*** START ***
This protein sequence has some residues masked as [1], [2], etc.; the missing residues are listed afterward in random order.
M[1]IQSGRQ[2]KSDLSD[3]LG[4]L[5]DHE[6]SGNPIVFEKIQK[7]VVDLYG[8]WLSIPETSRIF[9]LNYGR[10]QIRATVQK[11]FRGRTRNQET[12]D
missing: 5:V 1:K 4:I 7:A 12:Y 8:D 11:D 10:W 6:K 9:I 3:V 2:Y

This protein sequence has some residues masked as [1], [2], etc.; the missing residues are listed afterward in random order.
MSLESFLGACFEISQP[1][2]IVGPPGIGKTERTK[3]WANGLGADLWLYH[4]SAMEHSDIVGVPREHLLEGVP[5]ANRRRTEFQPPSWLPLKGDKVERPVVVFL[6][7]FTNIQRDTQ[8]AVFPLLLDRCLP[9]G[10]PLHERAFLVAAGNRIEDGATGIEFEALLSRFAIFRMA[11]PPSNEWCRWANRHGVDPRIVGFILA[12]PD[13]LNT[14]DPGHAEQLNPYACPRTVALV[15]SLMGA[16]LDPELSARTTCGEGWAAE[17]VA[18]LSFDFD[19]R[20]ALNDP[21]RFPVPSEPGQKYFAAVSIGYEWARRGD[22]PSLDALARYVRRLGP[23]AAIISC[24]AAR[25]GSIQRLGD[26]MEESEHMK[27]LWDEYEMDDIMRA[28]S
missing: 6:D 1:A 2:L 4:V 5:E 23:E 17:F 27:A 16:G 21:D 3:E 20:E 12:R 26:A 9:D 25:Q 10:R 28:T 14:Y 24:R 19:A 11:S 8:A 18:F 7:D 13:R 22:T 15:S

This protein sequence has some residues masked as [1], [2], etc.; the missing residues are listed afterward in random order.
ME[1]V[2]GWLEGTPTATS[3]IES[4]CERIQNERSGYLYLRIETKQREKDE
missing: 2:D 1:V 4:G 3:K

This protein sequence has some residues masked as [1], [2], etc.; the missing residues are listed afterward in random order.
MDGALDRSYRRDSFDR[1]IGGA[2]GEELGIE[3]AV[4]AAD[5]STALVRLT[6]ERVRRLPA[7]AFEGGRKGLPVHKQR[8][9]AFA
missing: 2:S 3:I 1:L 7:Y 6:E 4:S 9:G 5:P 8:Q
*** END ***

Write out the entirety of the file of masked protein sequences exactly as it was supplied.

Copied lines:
This protein sequence has some residues masked as [1], [2], etc.; the missing residues are listed afterward in random order.
M[1]IQSGRQ[2]KSDLSD[3]LG[4]L[5]DHE[6]SGNPIVFEKIQK[7]VVDLYG[8]WLSIPETSRIF[9]LNYGR[10]QIRATVQK[11]FRGRTRNQET[12]D
missing: 5:V 1:K 4:I 7:A 12:Y 8:D 11:D 10:W 6:K 9:I 3:V 2:Y

This protein sequence has some residues masked as [1], [2], etc.; the missing residues are listed afterward in random order.
MSLESFLGACFEISQP[1][2]IVGPPGIGKTERTK[3]WANGLGADLWLYH[4]SAMEHSDIVGVPREHLLEGVP[5]ANRRRTEFQPPSWLPLKGDKVERPVVVFL[6][7]FTNIQRDTQ[8]AVFPLLLDRCLP[9]G[10]PLHERAFLVAAGNRIEDGATGIEFEALLSRFAIFRMA[11]PPSNEWCRWANRHGVDPRIVGFILA[12]PD[13]LNT[14]DPGHAEQLNPYACPRTVALV[15]SLMGA[16]LDPELSARTTCGEGWAAE[17]VA[18]LSFDFD[19]R[20]ALNDP[21]RFPVPSEPGQKYFAAVSIGYEWARRGD[22]PSLDALARYVRRLGP[23]AAIISC[24]AAR[25]GSIQRLGD[26]MEESEHMK[27]LWDEYEMDDIMRA[28]S
missing: 6:D 1:A 2:L 4:V 5:E 23:E 17:F 27:A 16:G 21:D 3:E 20:E 12:R 26:A 9:D 25:Q 10:R 28:T 14:Y 24:R 19:A 11:S 8:A 18:F 7:D 13:R 22:T 15:S

This protein sequence has some residues masked as [1], [2], etc.; the missing residues are listed afterward in random order.
ME[1]V[2]GWLEGTPTATS[3]IES[4]CERIQNERSGYLYLRIETKQREKDE
missing: 2:D 1:V 4:G 3:K

This protein sequence has some residues masked as [1], [2], etc.; the missing residues are listed afterward in random order.
MDGALDRSYRRDSFDR[1]IGGA[2]GEELGIE[3]AV[4]AAD[5]STALVRLT[6]ERVRRLPA[7]AFEGGRKGLPVHKQR[8][9]AFA
missing: 2:S 3:I 1:L 7:Y 6:E 4:S 9:G 5:P 8:Q